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Health Disparities Experienced by American Indians and Alaska Natives

American Indians and Alaska Natives (AI/ANs) are a heterogeneous population with approximately 560 federally recognized tribes residing in the rural and urban areas of 35 states. In 2000, a total of 2.5 million persons (0.9% of the U.S. population) classified themselves as "AI/AN alone" and 4.1 million (1.5%) as "AI/AN alone or in combination with another race." During 1990--2000, the AI/AN population increased 26%, compared with 13% for the total U.S. population. Of all racial/ethnic populations, AI/ANs have the highest poverty rates (26%)---a rate that is twice the national rate. Coincident with these socioeconomic burdens are persistent, and often increasing, health disparities.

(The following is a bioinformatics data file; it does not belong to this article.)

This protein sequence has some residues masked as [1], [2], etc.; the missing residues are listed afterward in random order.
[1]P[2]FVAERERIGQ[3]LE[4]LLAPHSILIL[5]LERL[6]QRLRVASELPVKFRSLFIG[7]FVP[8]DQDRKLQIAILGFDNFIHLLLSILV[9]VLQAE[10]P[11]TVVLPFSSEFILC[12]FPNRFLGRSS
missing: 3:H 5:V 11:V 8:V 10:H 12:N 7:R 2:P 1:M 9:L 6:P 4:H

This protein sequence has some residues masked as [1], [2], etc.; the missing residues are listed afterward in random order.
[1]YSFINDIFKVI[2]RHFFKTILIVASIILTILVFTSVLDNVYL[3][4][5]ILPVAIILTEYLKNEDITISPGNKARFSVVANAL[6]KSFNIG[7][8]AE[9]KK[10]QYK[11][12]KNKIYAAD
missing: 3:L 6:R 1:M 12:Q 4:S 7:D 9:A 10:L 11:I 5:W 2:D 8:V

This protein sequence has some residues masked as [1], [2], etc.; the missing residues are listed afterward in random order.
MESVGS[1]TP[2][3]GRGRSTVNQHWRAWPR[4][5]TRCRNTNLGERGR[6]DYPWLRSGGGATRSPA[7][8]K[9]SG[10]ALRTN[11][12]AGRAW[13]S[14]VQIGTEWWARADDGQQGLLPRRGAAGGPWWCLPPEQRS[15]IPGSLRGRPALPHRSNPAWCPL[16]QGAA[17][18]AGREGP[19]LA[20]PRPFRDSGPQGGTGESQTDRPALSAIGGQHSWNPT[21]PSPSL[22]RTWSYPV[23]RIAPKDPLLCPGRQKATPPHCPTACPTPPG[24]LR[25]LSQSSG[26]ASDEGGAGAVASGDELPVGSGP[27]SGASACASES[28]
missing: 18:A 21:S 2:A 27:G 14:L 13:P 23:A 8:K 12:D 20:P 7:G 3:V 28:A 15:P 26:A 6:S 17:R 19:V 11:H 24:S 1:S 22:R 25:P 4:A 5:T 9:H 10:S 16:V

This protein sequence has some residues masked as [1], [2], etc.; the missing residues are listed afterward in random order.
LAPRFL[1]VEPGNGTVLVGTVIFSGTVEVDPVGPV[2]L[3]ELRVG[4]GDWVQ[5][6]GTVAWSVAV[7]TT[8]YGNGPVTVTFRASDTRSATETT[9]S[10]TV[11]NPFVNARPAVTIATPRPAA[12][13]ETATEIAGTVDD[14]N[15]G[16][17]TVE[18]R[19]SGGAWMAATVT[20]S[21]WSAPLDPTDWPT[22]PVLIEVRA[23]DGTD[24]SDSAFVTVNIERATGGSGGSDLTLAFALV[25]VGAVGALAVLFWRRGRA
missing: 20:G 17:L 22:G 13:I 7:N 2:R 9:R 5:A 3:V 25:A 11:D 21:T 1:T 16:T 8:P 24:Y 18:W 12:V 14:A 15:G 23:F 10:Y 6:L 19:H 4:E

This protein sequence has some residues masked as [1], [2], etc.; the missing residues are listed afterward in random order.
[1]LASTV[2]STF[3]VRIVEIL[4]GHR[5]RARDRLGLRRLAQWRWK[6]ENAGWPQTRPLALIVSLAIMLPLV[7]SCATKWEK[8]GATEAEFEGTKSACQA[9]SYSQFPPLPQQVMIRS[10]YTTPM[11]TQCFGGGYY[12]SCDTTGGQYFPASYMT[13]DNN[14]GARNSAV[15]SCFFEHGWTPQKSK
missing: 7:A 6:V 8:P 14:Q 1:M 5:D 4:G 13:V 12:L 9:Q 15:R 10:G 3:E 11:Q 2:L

This issue of MMWR describes disparities in health for certain preventable health conditions (i.e., diabetes, cancer, bronchiolitis, and injuries) among AI/ANs. The rates of injuries, diabetes, and bronchiolitis were two to three times as high among AI/ANs than among all racial/ethnic populations combined. Cancer death rates among AI/ANs were lower than the overall U.S. rate, with large regional variations. Public health efforts are ongoing to address these disparities. These efforts reflect the importance of partnerships among tribal, state, and federal public health organizations. The high vaccination coverage among Alaska Native children reported in this issue demonstrates that effective public health interventions can make a difference. Similar successes are needed in other program areas. MMWR will continue to highlight health disparities among this and other racial/ethnic minority populations in the United States.

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